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Why Comparing Yourself To Others Never Leads To Success

Having a conversation with a friend the other day, I heard myself rattling off all the milestones Megan had recently achieved, such as making club volleyball and excelling in academics. I heard myself doing more of the same about Emily:

Having a conversation with a friend the other day, I heard myself rattling off all the milestones my daughter had recently achieved, such as making club volleyball and excelling in academics. I heard myself doing more of the same about Emily: she's a great dancer, very smart, and a natural on the stage. It sounded braggy, even to me, and so I faltered on my words and immediately tried to take them back. Maybe because I had suddenly remembered that my friend's daughter wasn't doing as well in academics, I realized (too late) how totally inappropriate my self-important comments were. I was unconsciously engaging in a competition of sorts, and an unimportant one at that.

Thankfully, being a good friend, she let me off the hook and assured me I wasn't making her feel less adequate by sharing my pride. This, however, led to a deeper conversation about the true root of why we boast about our kids' accomplishments even more than our own. We came to the conclusions that all of our bragging comes from the importance we give to other people's views of what a "good" mother looks like.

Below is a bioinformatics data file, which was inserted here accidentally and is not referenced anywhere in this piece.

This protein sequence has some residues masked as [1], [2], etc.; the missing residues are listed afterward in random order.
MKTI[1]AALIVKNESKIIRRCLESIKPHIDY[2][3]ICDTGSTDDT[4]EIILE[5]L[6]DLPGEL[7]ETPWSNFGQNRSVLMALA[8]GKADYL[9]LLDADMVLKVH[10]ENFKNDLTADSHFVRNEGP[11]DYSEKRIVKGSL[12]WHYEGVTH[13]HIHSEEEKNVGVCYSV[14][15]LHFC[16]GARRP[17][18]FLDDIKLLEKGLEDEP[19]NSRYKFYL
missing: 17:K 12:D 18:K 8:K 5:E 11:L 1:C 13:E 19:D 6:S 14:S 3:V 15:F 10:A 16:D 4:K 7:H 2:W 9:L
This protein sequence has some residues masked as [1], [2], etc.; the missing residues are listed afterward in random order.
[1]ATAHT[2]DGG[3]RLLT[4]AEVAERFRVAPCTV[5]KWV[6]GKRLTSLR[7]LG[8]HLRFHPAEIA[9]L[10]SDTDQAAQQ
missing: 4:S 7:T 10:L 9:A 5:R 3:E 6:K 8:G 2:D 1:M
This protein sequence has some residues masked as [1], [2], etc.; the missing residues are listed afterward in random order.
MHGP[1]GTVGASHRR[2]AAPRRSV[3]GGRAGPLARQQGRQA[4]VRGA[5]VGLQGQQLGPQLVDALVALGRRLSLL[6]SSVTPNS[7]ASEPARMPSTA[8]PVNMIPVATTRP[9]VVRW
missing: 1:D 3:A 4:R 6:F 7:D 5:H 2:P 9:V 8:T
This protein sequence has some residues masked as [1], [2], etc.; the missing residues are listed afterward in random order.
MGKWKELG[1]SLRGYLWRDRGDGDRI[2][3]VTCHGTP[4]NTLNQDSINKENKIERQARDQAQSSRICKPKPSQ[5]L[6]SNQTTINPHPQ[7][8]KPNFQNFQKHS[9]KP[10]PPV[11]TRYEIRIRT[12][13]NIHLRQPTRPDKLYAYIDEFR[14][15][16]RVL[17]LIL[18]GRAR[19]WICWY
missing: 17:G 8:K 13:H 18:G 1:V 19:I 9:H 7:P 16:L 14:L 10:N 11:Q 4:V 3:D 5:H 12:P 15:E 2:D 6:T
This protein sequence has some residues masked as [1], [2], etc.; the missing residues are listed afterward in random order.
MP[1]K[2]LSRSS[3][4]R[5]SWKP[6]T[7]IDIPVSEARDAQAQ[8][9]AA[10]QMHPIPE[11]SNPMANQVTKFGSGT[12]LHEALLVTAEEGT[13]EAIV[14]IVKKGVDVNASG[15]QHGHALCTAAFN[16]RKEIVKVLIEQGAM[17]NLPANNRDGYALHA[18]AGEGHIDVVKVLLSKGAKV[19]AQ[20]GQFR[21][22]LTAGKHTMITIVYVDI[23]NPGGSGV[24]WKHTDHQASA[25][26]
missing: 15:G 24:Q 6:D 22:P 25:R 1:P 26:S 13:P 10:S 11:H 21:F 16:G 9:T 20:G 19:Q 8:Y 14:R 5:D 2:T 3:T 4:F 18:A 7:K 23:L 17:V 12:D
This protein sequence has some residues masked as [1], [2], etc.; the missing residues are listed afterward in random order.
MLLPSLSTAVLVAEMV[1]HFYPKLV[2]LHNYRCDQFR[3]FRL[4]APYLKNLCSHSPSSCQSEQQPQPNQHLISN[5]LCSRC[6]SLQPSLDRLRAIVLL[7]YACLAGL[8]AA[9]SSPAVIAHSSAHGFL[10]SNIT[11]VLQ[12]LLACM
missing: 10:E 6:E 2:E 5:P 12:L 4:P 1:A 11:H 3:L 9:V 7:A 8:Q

Somehow, if my daughters had succeeded--and excelled farther than their peers--I could rest easy knowing that I had done everything right. With this realization came perspective and growth: even if both of my daughters were struggling or falling apart, I couldn't possibly love them more. I'd still be overwhelmed with pride! My need to compare came from self-doubt in my own parenting skills and the way other people perceived them. If you begin the compare game, your guilt will grow. Don't do it. Remember that every child develops at different rates and in their own way. While one child may be a great student, another may be a great dancer, and my third might excel in sports (we're not sure yet).

Either way, all of my children carry their own special gifts and talents. Don't internalize your child's development. Know that, as mothers, although we support and encourage our children's growth, we cannot determine exactly how everything will turn out nor can we predict all the choices they will make right now or later in life. I am very proud of my children, but I am careful not to brag about them to the detriment of others. The easiest way to eliminate these unreasonable comparisons is to stop them in their tracks. So, when someone brags about something exceptional and you feel they're really making a passive--but negative--judgment on your own parenting, shut down the conversation. Simply say, "That's great," or "Good for you."

Remember, the issue really lies with their confidence. Parenting is not a race. There are no winners and losers. Rather than compete to be the very best parentArticle Search, focus on raising your children your way and on your own timetable.

Source: Free Articles from ArticlesFactory.com

ABOUT THE AUTHOR


Samantha Knowles is the author of Working Mom Reviews. To know about how to bring positivity and abundance to your life visit The Abundance Code Review. To learn secrets, techniques, and unique attractions - visit The Penguin Method Review.



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